It would be preferable to be able to install Haxe (optionally) using NPM. I see that there is a “haxe” package on NPM now, but it is out-of-date, and seems to not be maintained.
A lot of web development revolves around NPM.
npm install --save-dev coffeescript
npm install --save-dev typescript
npm install --save-dev babel-core babel-preset-stage-1
Requiring web developers to have Haxe installed separately creates unnecessary friction.
Can we outline what technical factors make this difficult, such as Neko, or possible issues in how Haxe expects to behave? I’m interested in helping in the effort, anyone else? @andyli?
I know you guys like npm, and I can see how it’s useful if it works. But there are lots of difficulties in getting the details right.
npm is good for JS code, but not so well for native (c/c++, or binary files). Particularly, there are lots of different archs (32/64 bit Windows, several Linux archs etc), it means we have to either let users compile when install, or pre-build all the archs. Notice that CoffeeScript, TypeScript, and Babel are all implemented in JS, without any native dependency. You can’t install other natively compiled languages, for example Python/Ruby, with npm.
“Compile when install” is not really an option for us given the complicated procedure of getting OCaml and various opam libraries (particularly, on Windows).
Neko is just hard to be packaged properly on npm, and it is a needed, important dependency of Haxe because many haxe libraries uses a run.n. Loading ndll is non-trivial for npm hosted haxelib (have to set NEKOPATH).
I appreciate all the effort people have put. The npm-haxe repo is a work of clemos and damoebius, and it kinds of work for some (most?) work cases. If anyone want to improve that, discuss with them.
Haxe npm is maintained by David Mouton, but it probably lacks automation - it works for Mac and Linux Ubuntu.
What about post-install scripting, to download and unpackage the correct archive?
This removes the necessity of either A.) packaging all architectures or B.) compiling it on-demand on the user’s system (which I understand, that gets a lot more complicated), but still requires Haxe to be able to operate as a modular package.
It is this part (operating properly once located in the directory) that I think would require more collaboration than a wrapper script.
@elsassph Are you aware what the issues are on Windows?
Sorry I think it works on Windows - and AFAIK it downloads binaries on first run.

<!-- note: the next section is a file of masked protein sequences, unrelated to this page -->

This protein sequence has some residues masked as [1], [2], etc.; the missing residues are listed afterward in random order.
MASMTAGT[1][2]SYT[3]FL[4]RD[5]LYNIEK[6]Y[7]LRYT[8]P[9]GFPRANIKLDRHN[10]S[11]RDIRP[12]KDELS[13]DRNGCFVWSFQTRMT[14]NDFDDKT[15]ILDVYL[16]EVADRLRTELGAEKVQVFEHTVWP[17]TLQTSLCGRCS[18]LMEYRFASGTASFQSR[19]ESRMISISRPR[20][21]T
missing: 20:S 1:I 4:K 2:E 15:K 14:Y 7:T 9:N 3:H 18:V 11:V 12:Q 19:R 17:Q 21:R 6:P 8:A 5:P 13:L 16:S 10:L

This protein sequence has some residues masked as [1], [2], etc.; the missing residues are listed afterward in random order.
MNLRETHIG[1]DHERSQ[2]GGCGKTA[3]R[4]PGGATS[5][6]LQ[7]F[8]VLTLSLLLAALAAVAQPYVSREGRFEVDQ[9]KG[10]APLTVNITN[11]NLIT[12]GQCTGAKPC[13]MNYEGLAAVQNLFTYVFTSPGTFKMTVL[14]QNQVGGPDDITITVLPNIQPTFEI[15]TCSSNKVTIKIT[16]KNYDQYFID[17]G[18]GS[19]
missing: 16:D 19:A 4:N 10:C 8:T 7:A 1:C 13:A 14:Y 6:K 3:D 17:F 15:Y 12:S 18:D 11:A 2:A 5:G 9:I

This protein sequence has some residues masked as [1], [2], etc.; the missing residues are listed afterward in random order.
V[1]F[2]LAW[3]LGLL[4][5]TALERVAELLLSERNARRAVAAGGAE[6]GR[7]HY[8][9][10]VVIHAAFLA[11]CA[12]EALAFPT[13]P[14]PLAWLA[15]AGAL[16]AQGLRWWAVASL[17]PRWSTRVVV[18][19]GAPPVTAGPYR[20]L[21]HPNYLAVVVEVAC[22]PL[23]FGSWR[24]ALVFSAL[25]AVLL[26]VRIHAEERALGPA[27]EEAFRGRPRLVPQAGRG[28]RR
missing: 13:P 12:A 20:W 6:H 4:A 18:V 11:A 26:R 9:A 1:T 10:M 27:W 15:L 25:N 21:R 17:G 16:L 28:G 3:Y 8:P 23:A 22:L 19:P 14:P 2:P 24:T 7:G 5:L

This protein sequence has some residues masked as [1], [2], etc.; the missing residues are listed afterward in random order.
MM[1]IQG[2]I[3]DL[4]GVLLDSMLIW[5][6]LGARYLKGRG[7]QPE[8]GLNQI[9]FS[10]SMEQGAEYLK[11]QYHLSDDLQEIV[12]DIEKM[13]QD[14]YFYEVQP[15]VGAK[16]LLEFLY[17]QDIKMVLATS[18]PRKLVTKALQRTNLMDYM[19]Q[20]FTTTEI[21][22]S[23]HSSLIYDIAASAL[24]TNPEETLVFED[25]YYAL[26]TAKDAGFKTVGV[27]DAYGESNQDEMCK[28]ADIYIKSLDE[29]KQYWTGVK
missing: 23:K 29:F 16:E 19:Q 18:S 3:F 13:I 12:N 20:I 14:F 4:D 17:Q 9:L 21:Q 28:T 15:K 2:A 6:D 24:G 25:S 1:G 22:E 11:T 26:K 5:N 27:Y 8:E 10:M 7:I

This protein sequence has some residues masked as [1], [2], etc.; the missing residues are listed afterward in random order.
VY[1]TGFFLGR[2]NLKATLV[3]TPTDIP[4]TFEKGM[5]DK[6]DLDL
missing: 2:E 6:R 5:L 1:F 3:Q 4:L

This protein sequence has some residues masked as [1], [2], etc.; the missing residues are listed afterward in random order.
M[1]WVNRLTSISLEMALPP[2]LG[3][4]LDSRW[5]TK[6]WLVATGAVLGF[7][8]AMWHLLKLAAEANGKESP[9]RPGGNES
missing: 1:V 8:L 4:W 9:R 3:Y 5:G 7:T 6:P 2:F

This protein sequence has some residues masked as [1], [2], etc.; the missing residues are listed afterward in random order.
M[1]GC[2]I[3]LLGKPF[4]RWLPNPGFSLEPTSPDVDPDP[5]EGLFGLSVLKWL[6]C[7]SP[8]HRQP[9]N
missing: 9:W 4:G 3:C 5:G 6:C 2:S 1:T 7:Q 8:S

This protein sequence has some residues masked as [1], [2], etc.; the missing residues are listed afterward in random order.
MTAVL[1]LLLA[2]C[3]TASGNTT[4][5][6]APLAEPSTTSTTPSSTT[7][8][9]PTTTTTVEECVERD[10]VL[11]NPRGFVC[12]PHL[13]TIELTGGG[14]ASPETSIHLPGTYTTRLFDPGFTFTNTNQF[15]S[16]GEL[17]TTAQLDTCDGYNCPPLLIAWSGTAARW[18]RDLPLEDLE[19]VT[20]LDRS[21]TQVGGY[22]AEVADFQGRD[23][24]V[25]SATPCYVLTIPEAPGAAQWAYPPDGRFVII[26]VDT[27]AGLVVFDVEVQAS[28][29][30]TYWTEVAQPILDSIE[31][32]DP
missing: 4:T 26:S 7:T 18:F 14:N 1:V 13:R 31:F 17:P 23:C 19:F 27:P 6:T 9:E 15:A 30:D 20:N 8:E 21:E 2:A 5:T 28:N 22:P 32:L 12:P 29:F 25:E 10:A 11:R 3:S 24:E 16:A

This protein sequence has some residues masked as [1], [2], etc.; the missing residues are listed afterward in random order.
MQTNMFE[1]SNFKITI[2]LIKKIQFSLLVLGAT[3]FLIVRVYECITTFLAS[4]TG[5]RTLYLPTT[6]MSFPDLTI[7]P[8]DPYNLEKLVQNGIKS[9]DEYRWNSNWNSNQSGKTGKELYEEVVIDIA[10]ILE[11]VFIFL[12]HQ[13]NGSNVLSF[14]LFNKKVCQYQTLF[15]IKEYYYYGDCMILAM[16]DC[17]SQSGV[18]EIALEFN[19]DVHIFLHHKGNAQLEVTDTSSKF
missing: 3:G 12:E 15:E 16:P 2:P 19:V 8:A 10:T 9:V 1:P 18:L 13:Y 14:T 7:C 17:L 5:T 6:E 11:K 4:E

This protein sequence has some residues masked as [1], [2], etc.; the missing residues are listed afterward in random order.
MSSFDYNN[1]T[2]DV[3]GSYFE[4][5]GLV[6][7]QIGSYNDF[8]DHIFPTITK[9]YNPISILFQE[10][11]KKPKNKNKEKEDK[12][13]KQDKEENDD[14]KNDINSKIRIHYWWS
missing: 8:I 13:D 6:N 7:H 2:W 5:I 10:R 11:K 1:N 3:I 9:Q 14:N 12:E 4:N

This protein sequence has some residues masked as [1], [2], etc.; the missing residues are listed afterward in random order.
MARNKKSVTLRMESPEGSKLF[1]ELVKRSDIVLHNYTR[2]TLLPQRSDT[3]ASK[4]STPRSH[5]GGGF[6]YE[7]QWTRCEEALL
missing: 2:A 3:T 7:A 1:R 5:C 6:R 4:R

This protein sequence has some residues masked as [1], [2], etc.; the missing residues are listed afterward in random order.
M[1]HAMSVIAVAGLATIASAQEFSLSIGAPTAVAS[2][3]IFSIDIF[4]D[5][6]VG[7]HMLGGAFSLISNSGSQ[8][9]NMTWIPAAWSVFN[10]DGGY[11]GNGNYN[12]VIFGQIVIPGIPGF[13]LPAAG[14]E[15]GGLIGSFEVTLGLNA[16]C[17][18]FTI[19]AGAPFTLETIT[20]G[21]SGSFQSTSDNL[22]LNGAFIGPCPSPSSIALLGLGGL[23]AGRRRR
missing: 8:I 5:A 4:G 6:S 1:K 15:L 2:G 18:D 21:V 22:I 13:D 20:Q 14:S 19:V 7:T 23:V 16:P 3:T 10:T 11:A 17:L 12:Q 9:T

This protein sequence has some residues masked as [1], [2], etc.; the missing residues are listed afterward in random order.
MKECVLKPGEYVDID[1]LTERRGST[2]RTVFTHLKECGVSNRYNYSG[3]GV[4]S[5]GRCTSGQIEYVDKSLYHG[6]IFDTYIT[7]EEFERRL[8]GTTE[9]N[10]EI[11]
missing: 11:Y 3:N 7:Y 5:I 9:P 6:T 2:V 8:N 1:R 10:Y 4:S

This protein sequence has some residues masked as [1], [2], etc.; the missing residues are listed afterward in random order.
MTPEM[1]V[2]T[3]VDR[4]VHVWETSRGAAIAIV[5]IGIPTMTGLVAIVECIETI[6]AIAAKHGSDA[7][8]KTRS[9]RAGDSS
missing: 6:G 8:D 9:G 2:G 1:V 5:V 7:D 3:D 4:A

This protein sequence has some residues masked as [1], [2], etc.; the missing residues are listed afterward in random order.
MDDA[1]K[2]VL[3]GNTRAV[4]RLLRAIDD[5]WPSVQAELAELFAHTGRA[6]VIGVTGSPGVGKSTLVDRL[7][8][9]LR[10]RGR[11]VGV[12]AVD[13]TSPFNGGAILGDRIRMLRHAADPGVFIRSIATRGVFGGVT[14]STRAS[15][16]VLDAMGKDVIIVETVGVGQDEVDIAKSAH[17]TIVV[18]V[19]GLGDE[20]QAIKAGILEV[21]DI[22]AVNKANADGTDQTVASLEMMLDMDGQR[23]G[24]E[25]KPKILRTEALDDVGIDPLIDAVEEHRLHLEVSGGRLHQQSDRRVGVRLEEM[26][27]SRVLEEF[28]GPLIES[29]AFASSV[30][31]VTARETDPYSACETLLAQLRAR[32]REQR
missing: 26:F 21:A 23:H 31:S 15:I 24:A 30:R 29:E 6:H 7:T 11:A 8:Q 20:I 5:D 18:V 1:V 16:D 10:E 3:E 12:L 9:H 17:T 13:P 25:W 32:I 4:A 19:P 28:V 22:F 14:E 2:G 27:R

What do you mean by that? If you mean binary archives, they are architecture dependent, that means we have to pre-built for all OS/arch combinations. The current ones distributed in the download pages are not enough to cover all cases. But as far as I know, the “download and unpack” strategy is already used by the current npm-haxe module (and right, it doesn’t work on arm devices, for example).
It works for me, what’s your problem ?
@damoebius I think there’s a bit of misunderstanding about haxe npm: people are wondering whether it’s up to date, whether it supports all platforms, etc.
I also was confused at first with haxe-npm; I thought I had to install specific versions of haxe-npm to run specific versions of Haxe SDK.
But that’s not the case, haxe-npm will download locally the version you specify in
package.json, so as it is, haxe-npm doesn’t need to be more “up to date” (unless it requires fixes/new features).
Tested on Ubuntu/Linux and Windows
Does it work on macOS? Has anyone tested it?
For TypeScript, we can include it in our “package.json” in order to make a full sample work with
npm install and no other installed dependencies
Can I do the same, then, for Haxe, such as:
npm install email@example.com --save-dev
…or are there additional steps? Issues need to be aware of (such as Neko not working?)
…and it is these potential “gotchas” that I’m referencing when I’m talking about improving support here
Of course it works on MacOS.
No, it is a bit confusing that the npm module is version 4.x, but you don’t install
I’ve answered that a few times in this thread, and it probably should be written in extra bold in the npm description:
- you install the last version of npm haxe,
- and add the desired version information in
@damoebius what is the default Haxe compiler version if you don’t specific a version?
This installer is looking in your package.json for a config section. If it can’t find it, it’ll use it’s own package. json npm-haxe/package.json at master · HaxeFoundation/npm-haxe · GitHub
You can definitely use haxe with npm, as typescript.
But actually it doesn’t install neko, I think it could have it’s own npm package.
And I don’t know if haxelib works because I don’t use it
It might make sense to make 3.4.4 the default, now.
So based on our discussion so far, two things come up in regards to improving compatibility with NPM: